Las Vegas Downtown – Main Street Station Casino Hotel
Like many of the casino hotels in downtown Las Vegas, Main Street Station is a gem that tourists often overlook. Opened in 1996, the hotel has 420 deluxe guestrooms and 28,000 square feet of casino gaming. More importantly, Main Street Station overflows with historic architecture, artworks, and antiques. From the Pullman railcars parked outside the hotel to the Berlin Wall slab tucked inside the men’s restroom, there are interesting articles scattered throughout the property.
The hotel’s front desk and bell desk offer detailed guides to the Main Street Station’s collection. After requesting a map, treasure hunters wander the property, searching for and reading about the many historic treasures. When hunger or thirst interrupts their quest, smart explorers visit the Garden Court Buffet or Triple 7 Restaurant and Microbrewery. Both establishments offer some of the best dining values in Las Vegas and include a few hidden treasures of their own.
Sitting alongside the Main Street sidewalk are two railroad cars. The Blackhawk is a private railcar built by the Pullman Palace Car Company in 1903. From 1906-1917, it was used exclusively by Buffalo Bill Cody to travel across America with his Wild West Show. Next to the Blackhawk is the Cascade, a private railcar built in 1897 for a railroad executive. The opulent Cascade includes a sitting room/bedroom, guest room, stateroom, dining room, observation area, kitchen, and bathroom.
Nearby are red granite and bronze streetlamps from Brussels, Belgium that date from 1870. These were located in the city’s Central Square until the outbreak of World War I. Along the front of Main Street Station are fluted iron columns that originally supported the Windsor Barracks in London.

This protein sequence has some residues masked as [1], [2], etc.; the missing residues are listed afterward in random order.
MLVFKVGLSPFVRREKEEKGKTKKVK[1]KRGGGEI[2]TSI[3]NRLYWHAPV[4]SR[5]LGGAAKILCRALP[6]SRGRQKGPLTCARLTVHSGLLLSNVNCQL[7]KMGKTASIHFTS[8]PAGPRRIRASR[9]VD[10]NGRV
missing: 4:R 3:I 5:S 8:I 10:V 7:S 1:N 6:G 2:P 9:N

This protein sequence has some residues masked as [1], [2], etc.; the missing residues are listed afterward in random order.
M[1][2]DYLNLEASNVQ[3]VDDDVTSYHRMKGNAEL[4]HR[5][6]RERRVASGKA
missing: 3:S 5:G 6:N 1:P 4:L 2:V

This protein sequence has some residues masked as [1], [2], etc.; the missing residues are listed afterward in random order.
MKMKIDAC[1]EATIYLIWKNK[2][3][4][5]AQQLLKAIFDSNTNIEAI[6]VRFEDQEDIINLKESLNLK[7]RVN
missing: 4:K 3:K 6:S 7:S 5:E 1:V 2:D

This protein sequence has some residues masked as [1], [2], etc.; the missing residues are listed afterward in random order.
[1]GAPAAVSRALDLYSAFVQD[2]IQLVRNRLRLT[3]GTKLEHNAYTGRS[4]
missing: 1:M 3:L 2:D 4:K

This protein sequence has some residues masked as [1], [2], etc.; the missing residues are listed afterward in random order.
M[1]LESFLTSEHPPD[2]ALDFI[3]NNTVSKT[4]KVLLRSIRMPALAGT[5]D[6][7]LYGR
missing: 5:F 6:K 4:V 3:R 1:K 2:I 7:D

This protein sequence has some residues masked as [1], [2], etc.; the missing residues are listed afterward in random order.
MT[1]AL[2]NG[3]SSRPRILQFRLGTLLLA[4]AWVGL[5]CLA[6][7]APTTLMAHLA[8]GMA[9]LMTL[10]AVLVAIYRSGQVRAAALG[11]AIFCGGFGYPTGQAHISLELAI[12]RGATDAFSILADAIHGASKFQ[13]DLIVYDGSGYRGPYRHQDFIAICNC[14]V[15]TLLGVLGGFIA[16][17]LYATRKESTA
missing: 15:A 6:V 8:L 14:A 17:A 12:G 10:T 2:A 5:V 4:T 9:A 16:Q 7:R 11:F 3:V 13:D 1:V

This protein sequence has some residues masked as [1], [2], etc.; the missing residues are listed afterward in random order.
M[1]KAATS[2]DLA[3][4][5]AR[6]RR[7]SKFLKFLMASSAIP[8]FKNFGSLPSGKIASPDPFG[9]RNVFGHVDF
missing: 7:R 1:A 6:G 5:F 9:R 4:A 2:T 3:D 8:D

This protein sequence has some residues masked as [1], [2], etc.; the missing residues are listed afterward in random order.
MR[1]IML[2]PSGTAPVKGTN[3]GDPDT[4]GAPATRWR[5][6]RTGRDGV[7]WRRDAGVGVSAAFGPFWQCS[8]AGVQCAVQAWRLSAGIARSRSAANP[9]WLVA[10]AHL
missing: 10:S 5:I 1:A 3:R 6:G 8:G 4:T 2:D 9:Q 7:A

Main Street Station Hotel Lobby Artifacts
The hotel lobby and store have several antique apothecary cabinets made from mahogany that originated from an old drugstore in Covington, Kentucky. Nearby are a beveled glass door transom and sidelights from the home of Lillian Russell, perhaps the most famous actress and singer of the late 1800s through the early Twentieth Century.
Casino Gaming Under Historic Chandeliers
Gaming at Main Street Station includes 25 table games and more than 800 slot and video poker machines. Above the casino is Victorian-era bronze chandeliers, many from the Coca-Cola Building in Austin, Texas.
Other points of interest include a stained glass window that “Diamond Jim” Brady gave to Lillian Russell and “Goldie’s Window”, an intricately-crafted, Victorian-era stained glass window.
Dining at Main Street Station
The Garden Court Buffet is located inside a spacious room reminiscent of bygone days. White columns with ornate capitals are topped by arched lattice ceiling supports. Artifacts include chandeliers from the San Francisco Opera House and an Italian marble statue called the Goddess Fortuna. One of the best values downtown, the Garden Court Buffet offers all-you-can-eat meals for breakfast, lunch, and dinner.
According to website casinos.id, The Triple 7 Restaurant and Microbrewery serves American favorites such as burgers, pizzas, steaks, and ribs along with frothy pints of their award winning beers. Happy Hour Specials, available from 3-6 PM weekdays include appetizer specials for $4.50 and microbrew pints for $2.
Visit Main Street Station in Downtown Las Vegas
There are too many antiques at Main Street Station to include in this article. Old slot machines are exhibited throughout the property. A large brass boar from a fountain in Nice, France decorates the casino bar. Perhaps the most interesting item is a section of the notorious Berlin Wall. This concrete slab has been whimsically placed behind the urinals in the casino men’s room.